OUM and PMI's 2012 Pulse of the Profession: The First in a Series
By Lauren Clark-Oracle on Apr 09, 2012
Taken your pulse lately? Recently, PMI released their 2012 Pulse of the Profession which contains five key findings based on the results of their global survey:
- Tight economic conditions will continue to force the issue of strong project portfolio management.
- The desire for organizational agility will also lead to increased use of iterative and/or incremental project management methods such as agile and extreme.
- As organizations continue to strive for agility, change management and project risk management will become even more important.
- Organizations will renew their focus on talent development as they look to grow and gain competitive advantage in new markets.
- Despite tight economic conditions, organizations have been and will continue to increase their focus on benefits realization success metrics.
Since of PMI’s 2012 key findings are highly relevant to the ever expanding Oracle ecosystem, I thought it would be beneficial to put together a series of blog entries to discuss each of PMI’s key finding in the context of OUM. Through the entries, I hope you find some useful tips and techniques you can apply to your projects right away.
Let’s jump into Key Finding #1: Tight economic conditions will continue to force the issue of strong project portfolio management, which is defined by Wikipedia as “methods for analyzing and collectively managing a group of current or proposed projects based on numerous key characteristics.”
We all know there has never been a time when organizations intentionally threw money away on frivolous projects. During times of constrained and uncertain economic conditions, it is even more critical to make sure money is allocated to projects and programs which will provide the most business value and highest return on investment. When guidance is needed for project identification and prioritization, we look to where projects are born in OUM: The Envision Focus Area.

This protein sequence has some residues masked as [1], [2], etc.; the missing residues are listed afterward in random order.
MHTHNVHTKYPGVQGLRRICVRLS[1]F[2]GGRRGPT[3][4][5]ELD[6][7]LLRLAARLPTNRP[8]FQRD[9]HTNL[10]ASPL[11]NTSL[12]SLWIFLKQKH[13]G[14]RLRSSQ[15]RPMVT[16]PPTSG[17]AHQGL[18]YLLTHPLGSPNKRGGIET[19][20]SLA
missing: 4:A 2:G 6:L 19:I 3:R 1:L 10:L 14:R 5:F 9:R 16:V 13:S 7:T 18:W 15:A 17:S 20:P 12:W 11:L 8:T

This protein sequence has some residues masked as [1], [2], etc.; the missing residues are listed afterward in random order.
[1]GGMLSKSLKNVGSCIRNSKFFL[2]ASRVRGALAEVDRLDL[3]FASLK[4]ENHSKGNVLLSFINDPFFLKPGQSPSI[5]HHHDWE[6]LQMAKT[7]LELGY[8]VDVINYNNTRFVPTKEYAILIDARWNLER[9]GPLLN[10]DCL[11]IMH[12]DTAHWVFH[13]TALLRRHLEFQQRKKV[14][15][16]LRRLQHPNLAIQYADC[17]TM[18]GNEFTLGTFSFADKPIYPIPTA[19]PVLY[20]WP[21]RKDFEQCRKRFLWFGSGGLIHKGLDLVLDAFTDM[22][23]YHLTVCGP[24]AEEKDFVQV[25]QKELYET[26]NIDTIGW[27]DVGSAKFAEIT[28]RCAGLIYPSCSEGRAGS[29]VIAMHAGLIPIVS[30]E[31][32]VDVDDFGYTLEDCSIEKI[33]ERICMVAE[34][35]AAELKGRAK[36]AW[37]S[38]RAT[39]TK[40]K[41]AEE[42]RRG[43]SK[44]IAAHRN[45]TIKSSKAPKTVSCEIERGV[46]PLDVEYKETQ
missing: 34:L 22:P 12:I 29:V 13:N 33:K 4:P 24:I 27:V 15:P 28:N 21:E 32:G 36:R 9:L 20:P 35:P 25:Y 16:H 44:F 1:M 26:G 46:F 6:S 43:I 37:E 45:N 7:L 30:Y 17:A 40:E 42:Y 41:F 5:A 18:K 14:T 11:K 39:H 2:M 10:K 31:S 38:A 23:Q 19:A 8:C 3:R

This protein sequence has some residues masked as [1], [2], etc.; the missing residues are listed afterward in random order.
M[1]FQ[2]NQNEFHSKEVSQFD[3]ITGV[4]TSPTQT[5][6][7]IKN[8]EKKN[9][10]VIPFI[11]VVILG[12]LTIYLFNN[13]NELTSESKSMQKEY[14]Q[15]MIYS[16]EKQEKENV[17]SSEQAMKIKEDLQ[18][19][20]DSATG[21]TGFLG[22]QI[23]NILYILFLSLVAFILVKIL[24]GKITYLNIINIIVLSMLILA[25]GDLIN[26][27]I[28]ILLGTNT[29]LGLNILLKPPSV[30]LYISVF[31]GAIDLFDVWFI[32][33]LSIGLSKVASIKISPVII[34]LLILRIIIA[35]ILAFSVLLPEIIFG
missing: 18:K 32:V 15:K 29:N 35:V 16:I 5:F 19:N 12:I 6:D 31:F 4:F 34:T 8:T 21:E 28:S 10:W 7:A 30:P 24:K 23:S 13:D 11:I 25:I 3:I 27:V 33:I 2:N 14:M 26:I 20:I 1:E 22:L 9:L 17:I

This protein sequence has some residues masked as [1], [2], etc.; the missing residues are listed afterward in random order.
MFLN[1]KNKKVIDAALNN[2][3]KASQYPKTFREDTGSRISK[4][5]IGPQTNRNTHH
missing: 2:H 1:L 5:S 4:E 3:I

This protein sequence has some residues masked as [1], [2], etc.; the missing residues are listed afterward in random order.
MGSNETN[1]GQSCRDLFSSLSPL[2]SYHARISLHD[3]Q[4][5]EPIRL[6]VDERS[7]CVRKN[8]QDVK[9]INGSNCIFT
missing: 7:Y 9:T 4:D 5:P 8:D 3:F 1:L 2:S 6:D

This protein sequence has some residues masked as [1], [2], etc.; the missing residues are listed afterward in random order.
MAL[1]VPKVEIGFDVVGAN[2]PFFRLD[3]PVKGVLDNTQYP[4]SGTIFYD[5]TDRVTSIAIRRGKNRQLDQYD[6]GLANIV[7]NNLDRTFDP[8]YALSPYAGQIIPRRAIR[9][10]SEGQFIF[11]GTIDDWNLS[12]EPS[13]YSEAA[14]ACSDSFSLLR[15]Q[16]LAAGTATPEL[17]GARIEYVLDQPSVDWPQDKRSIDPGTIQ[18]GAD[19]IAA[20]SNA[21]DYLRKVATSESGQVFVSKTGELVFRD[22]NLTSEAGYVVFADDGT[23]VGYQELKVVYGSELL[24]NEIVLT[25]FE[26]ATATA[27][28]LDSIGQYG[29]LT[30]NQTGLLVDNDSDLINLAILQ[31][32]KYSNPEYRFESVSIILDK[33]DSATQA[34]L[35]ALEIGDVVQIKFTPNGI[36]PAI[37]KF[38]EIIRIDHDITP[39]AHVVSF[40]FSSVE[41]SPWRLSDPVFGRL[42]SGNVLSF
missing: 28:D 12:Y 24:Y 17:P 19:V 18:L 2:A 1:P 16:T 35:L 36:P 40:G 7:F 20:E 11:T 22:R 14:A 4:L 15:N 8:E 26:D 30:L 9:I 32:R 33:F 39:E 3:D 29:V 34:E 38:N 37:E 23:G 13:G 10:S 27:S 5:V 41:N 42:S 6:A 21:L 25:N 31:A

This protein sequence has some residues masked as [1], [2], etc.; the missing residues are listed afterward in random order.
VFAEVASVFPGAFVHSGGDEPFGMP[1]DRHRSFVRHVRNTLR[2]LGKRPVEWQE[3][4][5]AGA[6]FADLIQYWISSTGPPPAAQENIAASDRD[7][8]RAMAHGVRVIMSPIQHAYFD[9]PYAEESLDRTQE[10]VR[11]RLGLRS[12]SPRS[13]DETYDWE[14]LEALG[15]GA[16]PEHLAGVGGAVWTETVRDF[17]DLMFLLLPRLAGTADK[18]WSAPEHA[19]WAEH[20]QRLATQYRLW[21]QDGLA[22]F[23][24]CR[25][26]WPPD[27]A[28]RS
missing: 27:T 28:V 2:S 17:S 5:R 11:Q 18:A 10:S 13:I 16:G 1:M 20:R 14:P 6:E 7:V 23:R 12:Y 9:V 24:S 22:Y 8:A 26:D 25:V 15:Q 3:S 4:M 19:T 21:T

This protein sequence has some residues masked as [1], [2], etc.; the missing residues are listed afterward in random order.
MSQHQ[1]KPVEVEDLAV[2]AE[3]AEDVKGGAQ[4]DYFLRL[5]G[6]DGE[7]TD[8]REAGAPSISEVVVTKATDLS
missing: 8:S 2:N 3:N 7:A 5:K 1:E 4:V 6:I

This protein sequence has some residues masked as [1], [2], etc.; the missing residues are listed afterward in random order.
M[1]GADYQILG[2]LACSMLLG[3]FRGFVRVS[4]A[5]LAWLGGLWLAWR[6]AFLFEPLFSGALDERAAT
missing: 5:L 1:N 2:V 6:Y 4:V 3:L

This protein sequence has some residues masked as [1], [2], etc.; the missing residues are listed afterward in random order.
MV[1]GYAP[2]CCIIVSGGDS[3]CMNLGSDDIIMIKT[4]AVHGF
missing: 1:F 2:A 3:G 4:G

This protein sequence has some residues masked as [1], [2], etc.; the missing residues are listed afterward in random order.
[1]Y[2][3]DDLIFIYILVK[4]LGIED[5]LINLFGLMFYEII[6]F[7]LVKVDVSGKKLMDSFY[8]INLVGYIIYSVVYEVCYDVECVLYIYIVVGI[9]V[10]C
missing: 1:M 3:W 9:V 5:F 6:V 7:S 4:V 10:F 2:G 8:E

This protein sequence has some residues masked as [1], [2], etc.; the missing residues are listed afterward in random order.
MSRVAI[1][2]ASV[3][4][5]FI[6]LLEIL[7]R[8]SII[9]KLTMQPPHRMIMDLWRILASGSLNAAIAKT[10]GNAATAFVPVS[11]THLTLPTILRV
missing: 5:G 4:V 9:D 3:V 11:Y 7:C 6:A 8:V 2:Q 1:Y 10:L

The Envision Focus Area comprises the areas OUM that deal with development and maintenance of enterprise level IT strategy, architecture, and governance. Every project that affects an organization’s IT landscape should have its origins here. Envision also assists in the transition from enterprise-level planning and strategy activities to the identification and initiation of specific projects further supported by the Manage and Implement focus areas.
I think the Envision Focus Area is one of the areas that make OUM unique in that it addresses the business at the enterprise level, rather than just at the tactical project level. You can read more about the Envision Focus Area and its touch points to the Implement and Manage Focus Areas in the OUM Overview section, as well as by reading the detailed content in the Envision view itself.
This brings us to the Manage Focus Area, which is the standard framework and reference guide that provides a consistent and repeatable approach for managing Oracle-related information technology projects. The Manage Focus Area includes guidance for managing both projects and programs. While there is no substitute for good project management skills, Manage is essentially a tool that can be used to facilitate and support the program or project management process. For more details about Manage and its relationship to Envision and Implement, check out the OUM Overview section and the in-depth guidance found in the Manage view.
Stay tuned for the next blog entry in the series which will focus on PMI’s Key Finding #2: The desire for organizational agility will also lead to increased use of iterative and/or incremental project management methods such as agile and extreme. In the meantime, please provide your feedback on your experience with the Envision and Manage Focus Areas.